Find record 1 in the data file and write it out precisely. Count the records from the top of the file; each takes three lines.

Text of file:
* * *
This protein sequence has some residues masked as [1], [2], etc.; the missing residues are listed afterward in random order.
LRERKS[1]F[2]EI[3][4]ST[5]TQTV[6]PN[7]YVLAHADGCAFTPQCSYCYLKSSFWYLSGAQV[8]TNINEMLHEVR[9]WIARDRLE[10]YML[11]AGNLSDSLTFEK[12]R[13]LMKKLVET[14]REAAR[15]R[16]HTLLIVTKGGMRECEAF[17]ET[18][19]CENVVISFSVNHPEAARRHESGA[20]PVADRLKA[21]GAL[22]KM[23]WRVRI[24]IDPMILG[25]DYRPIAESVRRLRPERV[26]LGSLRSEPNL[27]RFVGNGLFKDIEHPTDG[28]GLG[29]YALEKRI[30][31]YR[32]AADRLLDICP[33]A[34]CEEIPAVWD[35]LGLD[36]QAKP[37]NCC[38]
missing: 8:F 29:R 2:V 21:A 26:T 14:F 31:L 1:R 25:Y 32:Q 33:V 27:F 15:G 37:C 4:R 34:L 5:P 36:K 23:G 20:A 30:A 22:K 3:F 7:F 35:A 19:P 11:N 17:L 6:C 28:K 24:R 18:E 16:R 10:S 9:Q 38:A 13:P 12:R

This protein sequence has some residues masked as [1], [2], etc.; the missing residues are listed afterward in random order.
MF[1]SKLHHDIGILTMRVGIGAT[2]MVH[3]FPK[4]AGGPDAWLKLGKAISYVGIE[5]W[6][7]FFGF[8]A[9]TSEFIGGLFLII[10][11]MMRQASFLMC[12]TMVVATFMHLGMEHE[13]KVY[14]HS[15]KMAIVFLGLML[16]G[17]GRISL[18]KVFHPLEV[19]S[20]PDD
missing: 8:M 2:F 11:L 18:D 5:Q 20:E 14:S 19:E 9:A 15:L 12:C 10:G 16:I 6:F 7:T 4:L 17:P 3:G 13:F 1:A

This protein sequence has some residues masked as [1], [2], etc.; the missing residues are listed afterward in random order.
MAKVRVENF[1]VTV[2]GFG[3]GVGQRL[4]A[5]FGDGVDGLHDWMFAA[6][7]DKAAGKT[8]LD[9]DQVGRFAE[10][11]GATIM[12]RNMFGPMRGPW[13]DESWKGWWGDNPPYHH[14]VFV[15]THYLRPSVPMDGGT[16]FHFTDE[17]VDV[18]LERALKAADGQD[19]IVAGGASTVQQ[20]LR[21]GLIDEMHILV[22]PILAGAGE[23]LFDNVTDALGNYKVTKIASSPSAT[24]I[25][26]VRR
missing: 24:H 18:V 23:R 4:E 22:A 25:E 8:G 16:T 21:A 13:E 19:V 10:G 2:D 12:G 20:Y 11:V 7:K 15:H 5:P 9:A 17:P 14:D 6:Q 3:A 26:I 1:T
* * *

This protein sequence has some residues masked as [1], [2], etc.; the missing residues are listed afterward in random order.
LRERKS[1]F[2]EI[3][4]ST[5]TQTV[6]PN[7]YVLAHADGCAFTPQCSYCYLKSSFWYLSGAQV[8]TNINEMLHEVR[9]WIARDRLE[10]YML[11]AGNLSDSLTFEK[12]R[13]LMKKLVET[14]REAAR[15]R[16]HTLLIVTKGGMRECEAF[17]ET[18][19]CENVVISFSVNHPEAARRHESGA[20]PVADRLKA[21]GAL[22]KM[23]WRVRI[24]IDPMILG[25]DYRPIAESVRRLRPERV[26]LGSLRSEPNL[27]RFVGNGLFKDIEHPTDG[28]GLG[29]YALEKRI[30][31]YR[32]AADRLLDICP[33]A[34]CEEIPAVWD[35]LGLD[36]QAKP[37]NCC[38]
missing: 8:F 29:R 2:V 21:A 26:T 14:F 31:L 1:R 25:Y 32:Q 33:V 27:F 15:G 37:C 4:R 34:L 5:P 36:K 23:G 20:A 30:A 22:K 3:F 7:F 35:A 19:P 11:N 17:L 6:C 28:K 24:R 18:E 16:R 10:S 9:Q 38:A 13:P 12:R